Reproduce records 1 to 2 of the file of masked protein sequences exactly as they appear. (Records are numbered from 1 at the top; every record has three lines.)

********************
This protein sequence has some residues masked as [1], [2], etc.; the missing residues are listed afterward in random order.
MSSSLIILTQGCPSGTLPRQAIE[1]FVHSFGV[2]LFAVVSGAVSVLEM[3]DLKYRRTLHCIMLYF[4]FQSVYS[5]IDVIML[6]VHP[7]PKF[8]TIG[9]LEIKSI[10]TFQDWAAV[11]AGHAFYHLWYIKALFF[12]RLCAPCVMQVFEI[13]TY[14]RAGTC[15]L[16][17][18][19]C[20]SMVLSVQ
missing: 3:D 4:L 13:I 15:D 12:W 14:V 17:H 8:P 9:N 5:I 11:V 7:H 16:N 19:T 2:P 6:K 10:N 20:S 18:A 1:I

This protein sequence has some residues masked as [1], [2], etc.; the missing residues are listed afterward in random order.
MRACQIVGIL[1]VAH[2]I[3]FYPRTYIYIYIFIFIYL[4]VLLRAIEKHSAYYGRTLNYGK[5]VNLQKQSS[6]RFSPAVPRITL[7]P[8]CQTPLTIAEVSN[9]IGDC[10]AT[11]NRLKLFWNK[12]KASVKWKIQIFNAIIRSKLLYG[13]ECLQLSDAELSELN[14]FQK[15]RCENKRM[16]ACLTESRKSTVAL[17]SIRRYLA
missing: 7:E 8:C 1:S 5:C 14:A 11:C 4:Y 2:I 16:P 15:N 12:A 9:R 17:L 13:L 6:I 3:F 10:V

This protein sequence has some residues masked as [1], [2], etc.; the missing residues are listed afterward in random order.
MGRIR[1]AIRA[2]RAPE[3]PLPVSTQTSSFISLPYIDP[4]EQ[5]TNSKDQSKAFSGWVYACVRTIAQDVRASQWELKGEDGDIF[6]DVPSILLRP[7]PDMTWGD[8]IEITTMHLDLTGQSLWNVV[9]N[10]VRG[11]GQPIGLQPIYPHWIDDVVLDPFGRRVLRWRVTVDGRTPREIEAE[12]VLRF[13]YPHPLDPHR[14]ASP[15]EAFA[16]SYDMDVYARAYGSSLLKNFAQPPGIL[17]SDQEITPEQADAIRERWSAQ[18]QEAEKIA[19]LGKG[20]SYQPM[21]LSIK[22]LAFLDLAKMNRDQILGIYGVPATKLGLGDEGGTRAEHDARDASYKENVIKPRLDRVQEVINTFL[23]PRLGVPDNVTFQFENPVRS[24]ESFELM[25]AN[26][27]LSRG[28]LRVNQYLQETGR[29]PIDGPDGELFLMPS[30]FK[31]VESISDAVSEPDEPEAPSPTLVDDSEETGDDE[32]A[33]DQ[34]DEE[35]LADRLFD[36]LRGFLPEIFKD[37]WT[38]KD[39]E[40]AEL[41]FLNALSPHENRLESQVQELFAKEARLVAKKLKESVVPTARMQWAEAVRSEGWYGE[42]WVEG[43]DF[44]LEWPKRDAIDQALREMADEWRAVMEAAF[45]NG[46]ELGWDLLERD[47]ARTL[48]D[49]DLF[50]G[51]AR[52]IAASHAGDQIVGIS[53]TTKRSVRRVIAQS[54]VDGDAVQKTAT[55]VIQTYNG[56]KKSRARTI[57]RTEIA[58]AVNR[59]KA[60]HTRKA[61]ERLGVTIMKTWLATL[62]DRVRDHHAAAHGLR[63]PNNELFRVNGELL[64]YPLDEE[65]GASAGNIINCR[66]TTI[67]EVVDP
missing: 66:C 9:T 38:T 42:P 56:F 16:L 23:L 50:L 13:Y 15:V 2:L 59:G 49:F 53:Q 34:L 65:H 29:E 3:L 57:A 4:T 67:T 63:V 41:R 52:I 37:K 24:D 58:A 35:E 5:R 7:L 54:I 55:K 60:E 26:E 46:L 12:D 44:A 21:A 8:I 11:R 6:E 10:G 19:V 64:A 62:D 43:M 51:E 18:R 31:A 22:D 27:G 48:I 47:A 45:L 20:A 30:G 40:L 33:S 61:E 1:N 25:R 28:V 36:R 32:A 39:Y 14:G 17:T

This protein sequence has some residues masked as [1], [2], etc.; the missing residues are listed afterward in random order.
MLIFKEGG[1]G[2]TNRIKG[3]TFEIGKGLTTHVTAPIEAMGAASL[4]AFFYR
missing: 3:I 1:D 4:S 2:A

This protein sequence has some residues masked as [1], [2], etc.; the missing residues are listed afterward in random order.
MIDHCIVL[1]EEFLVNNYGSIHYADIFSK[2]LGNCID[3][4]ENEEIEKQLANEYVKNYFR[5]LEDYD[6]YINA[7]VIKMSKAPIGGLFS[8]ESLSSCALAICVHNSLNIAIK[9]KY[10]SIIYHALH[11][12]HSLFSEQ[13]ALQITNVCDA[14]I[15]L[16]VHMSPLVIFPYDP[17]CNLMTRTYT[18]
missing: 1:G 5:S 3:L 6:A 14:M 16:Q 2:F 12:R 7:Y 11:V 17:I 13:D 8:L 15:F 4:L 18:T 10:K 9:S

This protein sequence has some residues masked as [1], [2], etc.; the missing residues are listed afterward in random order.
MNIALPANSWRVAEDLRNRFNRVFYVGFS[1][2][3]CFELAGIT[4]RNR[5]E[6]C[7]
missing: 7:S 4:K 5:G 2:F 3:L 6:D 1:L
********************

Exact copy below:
This protein sequence has some residues masked as [1], [2], etc.; the missing residues are listed afterward in random order.
MSSSLIILTQGCPSGTLPRQAIE[1]FVHSFGV[2]LFAVVSGAVSVLEM[3]DLKYRRTLHCIMLYF[4]FQSVYS[5]IDVIML[6]VHP[7]PKF[8]TIG[9]LEIKSI[10]TFQDWAAV[11]AGHAFYHLWYIKALFF[12]RLCAPCVMQVFEI[13]TY[14]RAGTC[15]L[16][17][18][19]C[20]SMVLSVQ
missing: 3:D 4:L 13:I 15:D 12:W 14:V 17:H 8:P 9:N 5:I 11:V 7:H 16:N 19:T 2:P 6:K 10:N 20:S 18:A 1:I

This protein sequence has some residues masked as [1], [2], etc.; the missing residues are listed afterward in random order.
MRACQIVGIL[1]VAH[2]I[3]FYPRTYIYIYIFIFIYL[4]VLLRAIEKHSAYYGRTLNYGK[5]VNLQKQSS[6]RFSPAVPRITL[7]P[8]CQTPLTIAEVSN[9]IGDC[10]AT[11]NRLKLFWNK[12]KASVKWKIQIFNAIIRSKLLYG[13]ECLQLSDAELSELN[14]FQK[15]RCENKRM[16]ACLTESRKSTVAL[17]SIRRYLA
missing: 7:E 8:C 1:S 5:C 14:A 11:C 4:Y 2:I 16:P 15:N 12:A 9:R 17:L 13:L 6:I 3:F 10:V